If you could dance anywhere in the world (not only in a theatre), where would you dance?
I would love to dance in an open air Greek amphitheater. I’ve always wanted to go to Greece and there’s just something about the idea of dancing outside that sounds so romantic and appealing to me.
How do you prepare your pointe shoes?
It’s kind of a mission preparing each pair of shoes for a show! I have to darn the tips, sew the ribbons and elastics on, synch the inner side of my shoes to make my heel look smaller and instep bigger, sew the area around the drawstring to make sure my shoe stays tight around my bunions, and finally depending on the ballet I usually use a bit of white makeup to make them appear more matte and not so shinny.
What is your daily routine at the moment?
I go to class every day from Monday to Saturday. Morning class is at 10:30 a.m, followed by rehearsals for either Swan Lake, Das Fräulein von S., or The Taming of the Shrew most days until 6:30 p.m. If there is a performance at night, I usually have a free afternoon and am back in the theater around 5 p.m. to start getting ready for the show.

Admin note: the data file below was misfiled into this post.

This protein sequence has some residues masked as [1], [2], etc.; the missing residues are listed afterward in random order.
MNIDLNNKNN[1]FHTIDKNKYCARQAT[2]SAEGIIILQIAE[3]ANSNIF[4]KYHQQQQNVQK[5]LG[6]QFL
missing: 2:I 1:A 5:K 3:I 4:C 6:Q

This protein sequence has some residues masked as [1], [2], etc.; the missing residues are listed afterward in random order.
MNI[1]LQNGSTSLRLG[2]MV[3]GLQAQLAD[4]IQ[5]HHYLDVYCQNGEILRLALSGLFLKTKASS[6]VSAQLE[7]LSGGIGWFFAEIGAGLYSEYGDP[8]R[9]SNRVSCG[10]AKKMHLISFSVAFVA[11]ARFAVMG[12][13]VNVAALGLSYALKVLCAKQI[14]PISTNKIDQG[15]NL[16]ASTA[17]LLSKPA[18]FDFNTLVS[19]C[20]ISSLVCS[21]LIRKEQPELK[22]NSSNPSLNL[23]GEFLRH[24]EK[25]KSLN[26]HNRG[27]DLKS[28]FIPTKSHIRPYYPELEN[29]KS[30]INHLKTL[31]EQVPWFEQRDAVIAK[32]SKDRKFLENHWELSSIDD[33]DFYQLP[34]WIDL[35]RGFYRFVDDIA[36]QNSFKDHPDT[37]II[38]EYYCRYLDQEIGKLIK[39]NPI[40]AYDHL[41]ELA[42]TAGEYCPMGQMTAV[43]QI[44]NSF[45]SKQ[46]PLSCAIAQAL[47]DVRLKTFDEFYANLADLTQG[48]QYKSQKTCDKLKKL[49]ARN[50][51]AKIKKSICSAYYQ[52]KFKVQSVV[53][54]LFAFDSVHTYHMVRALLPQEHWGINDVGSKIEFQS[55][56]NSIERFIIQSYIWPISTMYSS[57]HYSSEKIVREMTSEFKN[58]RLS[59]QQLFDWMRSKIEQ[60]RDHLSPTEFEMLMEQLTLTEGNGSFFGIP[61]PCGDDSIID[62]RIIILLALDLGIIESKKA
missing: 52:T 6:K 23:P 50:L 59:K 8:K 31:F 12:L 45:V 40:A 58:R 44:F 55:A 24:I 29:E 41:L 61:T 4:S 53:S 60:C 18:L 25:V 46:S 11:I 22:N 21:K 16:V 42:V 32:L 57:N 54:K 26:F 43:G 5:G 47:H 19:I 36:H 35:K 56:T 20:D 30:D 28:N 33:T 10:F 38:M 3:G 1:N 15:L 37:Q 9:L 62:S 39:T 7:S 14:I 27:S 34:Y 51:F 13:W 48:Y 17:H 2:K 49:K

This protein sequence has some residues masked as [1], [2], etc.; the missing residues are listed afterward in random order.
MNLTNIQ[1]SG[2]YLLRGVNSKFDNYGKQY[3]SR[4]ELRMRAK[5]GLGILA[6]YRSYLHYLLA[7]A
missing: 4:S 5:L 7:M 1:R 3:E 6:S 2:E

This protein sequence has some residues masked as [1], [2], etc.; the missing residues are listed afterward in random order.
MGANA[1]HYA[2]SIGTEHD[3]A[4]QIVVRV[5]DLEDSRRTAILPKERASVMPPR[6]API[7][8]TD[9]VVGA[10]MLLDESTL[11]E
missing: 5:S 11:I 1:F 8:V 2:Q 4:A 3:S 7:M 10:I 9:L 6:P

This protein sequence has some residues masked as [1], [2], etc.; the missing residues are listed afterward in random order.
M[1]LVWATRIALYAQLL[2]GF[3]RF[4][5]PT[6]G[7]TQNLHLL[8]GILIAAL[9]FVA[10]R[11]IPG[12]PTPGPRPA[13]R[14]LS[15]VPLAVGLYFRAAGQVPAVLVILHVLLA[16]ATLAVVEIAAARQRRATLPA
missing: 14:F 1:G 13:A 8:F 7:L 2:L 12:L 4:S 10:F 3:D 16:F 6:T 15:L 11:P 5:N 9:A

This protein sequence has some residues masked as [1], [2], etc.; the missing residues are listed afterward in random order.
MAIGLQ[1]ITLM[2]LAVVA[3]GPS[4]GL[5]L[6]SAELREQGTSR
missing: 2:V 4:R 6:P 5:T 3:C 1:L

What do you eat during the course of a typical working day?
I usually eat a lot of salads and sandwiches during the day. In general I eat pretty healthily; I don’t like fried or fatty foods much anyway. I love going to dinner with friends, so sometimes we’ll go for sushi or Italian food. I’m also a bit of a chocoholic and will keep a little stash at my place in the theater
You can ask six famous people to dinner – who would you invite?